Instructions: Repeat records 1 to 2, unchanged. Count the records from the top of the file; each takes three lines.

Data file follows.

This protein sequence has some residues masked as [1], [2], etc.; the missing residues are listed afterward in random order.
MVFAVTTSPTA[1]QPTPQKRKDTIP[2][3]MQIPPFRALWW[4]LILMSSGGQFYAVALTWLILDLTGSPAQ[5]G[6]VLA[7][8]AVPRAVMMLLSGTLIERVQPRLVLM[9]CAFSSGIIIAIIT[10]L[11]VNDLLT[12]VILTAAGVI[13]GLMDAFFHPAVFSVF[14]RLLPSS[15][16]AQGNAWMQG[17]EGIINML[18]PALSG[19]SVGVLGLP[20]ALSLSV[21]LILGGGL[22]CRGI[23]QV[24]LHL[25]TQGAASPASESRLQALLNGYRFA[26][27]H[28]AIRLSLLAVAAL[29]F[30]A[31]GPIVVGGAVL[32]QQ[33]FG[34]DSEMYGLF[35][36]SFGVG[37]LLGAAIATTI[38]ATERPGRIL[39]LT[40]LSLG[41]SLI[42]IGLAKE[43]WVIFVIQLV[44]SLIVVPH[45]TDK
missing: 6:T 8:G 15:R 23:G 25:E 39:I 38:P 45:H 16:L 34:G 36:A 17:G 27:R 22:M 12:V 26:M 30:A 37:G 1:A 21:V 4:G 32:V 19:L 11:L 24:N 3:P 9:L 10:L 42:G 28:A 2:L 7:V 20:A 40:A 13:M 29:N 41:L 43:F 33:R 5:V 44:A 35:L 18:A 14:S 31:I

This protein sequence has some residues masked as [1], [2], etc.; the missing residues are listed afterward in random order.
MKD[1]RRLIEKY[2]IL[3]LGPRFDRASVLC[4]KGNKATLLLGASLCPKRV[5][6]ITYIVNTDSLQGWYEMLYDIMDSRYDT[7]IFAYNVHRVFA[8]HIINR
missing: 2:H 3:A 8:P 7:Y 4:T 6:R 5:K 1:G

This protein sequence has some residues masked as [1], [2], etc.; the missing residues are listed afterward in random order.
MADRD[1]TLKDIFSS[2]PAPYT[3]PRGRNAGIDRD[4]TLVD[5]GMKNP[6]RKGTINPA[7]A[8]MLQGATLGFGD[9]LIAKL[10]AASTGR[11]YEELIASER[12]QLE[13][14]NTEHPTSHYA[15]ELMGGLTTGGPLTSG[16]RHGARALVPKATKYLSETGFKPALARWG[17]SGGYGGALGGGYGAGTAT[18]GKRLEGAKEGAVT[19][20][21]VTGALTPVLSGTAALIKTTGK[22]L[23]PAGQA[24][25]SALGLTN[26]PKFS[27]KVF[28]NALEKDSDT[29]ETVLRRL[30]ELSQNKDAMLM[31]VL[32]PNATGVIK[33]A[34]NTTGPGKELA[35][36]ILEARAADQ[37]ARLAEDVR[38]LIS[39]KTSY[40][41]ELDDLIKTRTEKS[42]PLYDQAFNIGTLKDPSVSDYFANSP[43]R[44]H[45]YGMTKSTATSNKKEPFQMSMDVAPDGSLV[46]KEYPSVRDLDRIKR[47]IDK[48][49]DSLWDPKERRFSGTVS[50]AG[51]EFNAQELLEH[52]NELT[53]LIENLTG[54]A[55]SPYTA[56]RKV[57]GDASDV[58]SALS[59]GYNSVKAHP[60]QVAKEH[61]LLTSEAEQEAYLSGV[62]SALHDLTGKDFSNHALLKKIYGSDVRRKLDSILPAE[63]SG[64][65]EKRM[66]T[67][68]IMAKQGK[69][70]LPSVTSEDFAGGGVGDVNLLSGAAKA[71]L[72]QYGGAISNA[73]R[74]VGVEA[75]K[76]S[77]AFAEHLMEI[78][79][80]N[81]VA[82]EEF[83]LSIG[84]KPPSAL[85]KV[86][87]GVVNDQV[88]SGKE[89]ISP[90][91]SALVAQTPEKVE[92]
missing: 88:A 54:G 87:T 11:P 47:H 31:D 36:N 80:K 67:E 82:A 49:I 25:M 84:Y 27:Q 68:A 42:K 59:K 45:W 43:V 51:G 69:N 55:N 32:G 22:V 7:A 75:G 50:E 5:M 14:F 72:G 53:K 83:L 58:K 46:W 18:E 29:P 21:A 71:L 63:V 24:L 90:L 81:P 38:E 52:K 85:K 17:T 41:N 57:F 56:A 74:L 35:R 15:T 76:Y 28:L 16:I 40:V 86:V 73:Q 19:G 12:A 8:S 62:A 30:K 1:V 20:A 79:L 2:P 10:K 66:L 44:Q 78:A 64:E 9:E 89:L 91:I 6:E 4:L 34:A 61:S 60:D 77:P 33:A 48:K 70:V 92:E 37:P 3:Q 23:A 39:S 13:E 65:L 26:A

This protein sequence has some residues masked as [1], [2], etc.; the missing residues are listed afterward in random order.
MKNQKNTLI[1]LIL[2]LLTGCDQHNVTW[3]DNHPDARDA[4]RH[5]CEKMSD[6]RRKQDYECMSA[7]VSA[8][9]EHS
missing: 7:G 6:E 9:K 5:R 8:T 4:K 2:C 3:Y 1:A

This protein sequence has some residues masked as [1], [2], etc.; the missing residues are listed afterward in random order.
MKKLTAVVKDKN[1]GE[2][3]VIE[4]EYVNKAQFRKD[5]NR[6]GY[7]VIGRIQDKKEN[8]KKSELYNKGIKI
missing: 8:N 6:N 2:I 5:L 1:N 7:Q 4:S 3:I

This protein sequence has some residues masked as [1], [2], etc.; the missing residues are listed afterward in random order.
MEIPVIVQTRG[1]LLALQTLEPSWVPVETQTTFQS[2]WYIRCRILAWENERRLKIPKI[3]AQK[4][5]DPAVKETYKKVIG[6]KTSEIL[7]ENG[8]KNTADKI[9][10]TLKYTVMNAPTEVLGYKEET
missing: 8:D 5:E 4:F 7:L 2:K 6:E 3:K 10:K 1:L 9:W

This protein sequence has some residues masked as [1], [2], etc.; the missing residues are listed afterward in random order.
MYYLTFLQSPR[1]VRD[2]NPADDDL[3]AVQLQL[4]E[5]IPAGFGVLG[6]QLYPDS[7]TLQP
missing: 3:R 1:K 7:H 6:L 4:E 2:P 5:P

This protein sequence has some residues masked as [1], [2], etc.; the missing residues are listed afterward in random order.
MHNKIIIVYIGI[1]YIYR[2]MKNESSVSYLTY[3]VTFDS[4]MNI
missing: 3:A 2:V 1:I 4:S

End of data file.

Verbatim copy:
This protein sequence has some residues masked as [1], [2], etc.; the missing residues are listed afterward in random order.
MVFAVTTSPTA[1]QPTPQKRKDTIP[2][3]MQIPPFRALWW[4]LILMSSGGQFYAVALTWLILDLTGSPAQ[5]G[6]VLA[7][8]AVPRAVMMLLSGTLIERVQPRLVLM[9]CAFSSGIIIAIIT[10]L[11]VNDLLT[12]VILTAAGVI[13]GLMDAFFHPAVFSVF[14]RLLPSS[15][16]AQGNAWMQG[17]EGIINML[18]PALSG[19]SVGVLGLP[20]ALSLSV[21]LILGGGL[22]CRGI[23]QV[24]LHL[25]TQGAASPASESRLQALLNGYRFA[26][27]H[28]AIRLSLLAVAAL[29]F[30]A[31]GPIVVGGAVL[32]QQ[33]FG[34]DSEMYGLF[35][36]SFGVG[37]LLGAAIATTI[38]ATERPGRIL[39]LT[40]LSLG[41]SLI[42]IGLAKE[43]WVIFVIQLV[44]SLIVVPH[45]TDK
missing: 6:T 8:G 15:R 23:G 25:E 39:I 38:P 45:H 16:L 34:G 36:A 17:G 27:R 22:M 12:V 26:M 30:A 37:G 1:A 21:V 4:G 32:V 19:L 11:L 24:N 3:P 9:L 10:L 42:G 28:A 2:L 7:V 20:A 40:A 13:M 29:N 41:L 43:F 33:R 5:V 44:A 35:L 18:A 14:S 31:I

This protein sequence has some residues masked as [1], [2], etc.; the missing residues are listed afterward in random order.
MKD[1]RRLIEKY[2]IL[3]LGPRFDRASVLC[4]KGNKATLLLGASLCPKRV[5][6]ITYIVNTDSLQGWYEMLYDIMDSRYDT[7]IFAYNVHRVFA[8]HIINR
missing: 2:H 3:A 8:P 7:Y 4:T 6:R 5:K 1:G